Document Type


Degree Name

Master of Arts (MA)




Faculty of Science

First Advisor

Michael Pratt

Advisor Role

Thesis Supervisor


Empathy, the ability to understand and experience the emotions of others, has yet to be investigated from a narrative or life story perspective. The purpose of the present study was, therefore, to examine the ways in which emerging adults and adolescents, through their self-defining stories, process and come to extract meaning from their personal empathic and non-empathic experiences. Twenty-nine adolescents (14–17, M=15.28, SD=.99), and 31 emerging adults (18–20, M=18.23, SD=.56) narrated stories about their empathic (times when they felt sad for someone, times when they put themselves in someone else’s shoes) and non-empathic experiences (times when they didn’t experience those events) and completed measures of dispositional empathy (IRI, Davis, 1994) and perceptions of family parenting (Barber et al., 2005). Participants’ narratives were coded for level of meaning-making (the extent to which either simplistic or complex experiences had important implications for one’s sense of self), empathic identity (the extent to which participants viewed their stories as demonstrating empathy), prosocial engagement with others, other-oriented feeling depictions, type of perspective-taking process, and narrative quality (represented as detailed, highly specific, serious experiences occurring in the distant rather than recent past). Participants’ positive empathic experiences, compared with their negative experiences, were found to produce more sophisticated insights into the self, a stronger sense of self as empathic, greater prosocial engagement, and a higher level of narrative quality (for vivid/specificity and event severity). Age differences were also present in that emerging adults compared with adolescents were found to extract more meaning from their experiences, incorporate a stronger sense of self as an empathic person from their narratives and display greater prosocial engagement. Dispositional empathy was found to predict a stronger sense of self as an empathic person and greater prosocial engagement. Preceptions of family authoritative parenting, particularly adolescents’ perceptions of their fathers as authoritative, were found to predict dispositional empathy on the questionnaire, consistent with past research. However, stronger perceptions of maternal authoritative parenting were found to relate to more sophisticated meaning, a stronger sense of self as an empathic person, and greater prosocial engagement. These results suggest that type of empathic experience, personality dispositions, perceptions of maternal authoritative parenting and age all play an important role in understanding stories of one’s empathic experiences. This study further provides support for a narrative framework as a useful tool in examining the unique, personal empathic experiences of individuals.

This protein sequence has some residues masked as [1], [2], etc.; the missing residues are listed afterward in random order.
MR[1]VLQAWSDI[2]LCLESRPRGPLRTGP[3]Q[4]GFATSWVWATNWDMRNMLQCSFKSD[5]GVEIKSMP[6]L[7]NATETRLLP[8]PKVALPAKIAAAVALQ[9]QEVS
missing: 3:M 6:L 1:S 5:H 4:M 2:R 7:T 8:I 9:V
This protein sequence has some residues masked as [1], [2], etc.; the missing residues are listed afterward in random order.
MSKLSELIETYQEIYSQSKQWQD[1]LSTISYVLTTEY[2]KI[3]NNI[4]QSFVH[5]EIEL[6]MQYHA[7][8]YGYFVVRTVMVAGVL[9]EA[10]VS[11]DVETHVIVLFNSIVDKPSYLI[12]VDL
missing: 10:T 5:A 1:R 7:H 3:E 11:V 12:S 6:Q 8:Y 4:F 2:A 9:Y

Convocation Year


Included in

Psychology Commons